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Akayev Says He'll Resign on Monday

Kyrgyz President Askar Akayev, who fled his country last month after demonstrators stormed his offices, said in Moscow he would resign Monday.

Akayev met with a delegation representing Kyrgyzstan's interim leadership Sunday and told reporters that a protocol for his resignation had been completed and that he would formally leave office Monday.

He made the announcement after about three hours of talks at the Kyrgyz embassy with the delegation headed by Omurbek Tekebayev, the speaker of the Kyrgyz parliament who is one of Akayev's most eminent longtime opponents.

Both Tekebayev and Akayev emphasized that the agreement would be a significant step toward restoring stability in Kyrgyzstan, which has been on edge since the March 24 storming of the presidential building in the capital, Bishkek.

"We have approved a very good and historic document," Akayev said. It will "pave the way for finding a way of out the political crisis that Kyrgyzstan has found itself in."

Tekebayev in turn said the agreement "will ensure peace and legitimacy."

Neither took questions from reporters, and it was not immediately clear why Akayev would wait a day after signing the protocol to actually step down.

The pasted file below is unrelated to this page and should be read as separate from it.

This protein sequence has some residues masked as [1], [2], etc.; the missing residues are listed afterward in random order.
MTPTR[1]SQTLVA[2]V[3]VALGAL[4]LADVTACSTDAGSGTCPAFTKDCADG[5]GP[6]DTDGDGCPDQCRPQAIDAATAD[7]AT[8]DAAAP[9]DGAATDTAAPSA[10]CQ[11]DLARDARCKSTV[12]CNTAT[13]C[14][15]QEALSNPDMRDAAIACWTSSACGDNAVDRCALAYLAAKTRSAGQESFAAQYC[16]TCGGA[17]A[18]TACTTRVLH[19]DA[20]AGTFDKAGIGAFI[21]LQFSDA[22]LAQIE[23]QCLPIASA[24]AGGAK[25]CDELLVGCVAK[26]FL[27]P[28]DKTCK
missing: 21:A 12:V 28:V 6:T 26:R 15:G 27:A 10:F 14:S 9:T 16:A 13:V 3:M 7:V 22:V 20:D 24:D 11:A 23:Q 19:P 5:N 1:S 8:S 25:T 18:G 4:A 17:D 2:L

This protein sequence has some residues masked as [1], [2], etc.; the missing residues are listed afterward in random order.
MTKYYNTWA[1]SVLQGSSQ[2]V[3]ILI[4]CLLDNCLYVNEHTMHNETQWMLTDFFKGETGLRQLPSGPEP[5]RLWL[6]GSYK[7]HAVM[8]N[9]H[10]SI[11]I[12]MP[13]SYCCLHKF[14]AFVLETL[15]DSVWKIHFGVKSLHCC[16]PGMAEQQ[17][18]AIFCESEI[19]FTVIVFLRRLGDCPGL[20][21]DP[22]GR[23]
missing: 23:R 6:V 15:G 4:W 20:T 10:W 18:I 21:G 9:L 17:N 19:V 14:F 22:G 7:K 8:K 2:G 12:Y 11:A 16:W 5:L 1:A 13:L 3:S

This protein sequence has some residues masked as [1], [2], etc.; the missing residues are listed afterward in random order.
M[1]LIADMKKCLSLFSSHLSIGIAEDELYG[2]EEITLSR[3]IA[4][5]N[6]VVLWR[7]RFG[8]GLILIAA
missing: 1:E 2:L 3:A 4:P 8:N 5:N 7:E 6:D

The storming of the presidential offices was the culmination of weeks of protests sparked by parliamentary elections that Akayev's opponents alleged were manipulated to give him a compliant legislature. The protesters apparently had not initially intended to storm the building but did so after a clash with Akayev supporters.

The unexpected turn of events left Kyrgyzstan in a state of political chaos, with two rival parliaments competing for legitimacy. The tensions were aggravated by two nights of looting and gunfire in the capital, in which at least three people were killed.

The political crisis began to ebb last week after one of the parliaments ceded authority. The remaining one was chosen in the elections that triggered the protests -- and although it had been seen as dominated by Akayev supporters, it nonetheless elected his foe Tekebayev as speaker.

Akayev refused to recognize the man approved by both parliaments as interim president, Kurmanbek Bakiyev, saying he recognized only Tekebayev as a legitimate political leader.

(The Moscow Times 04.iv.05)

 
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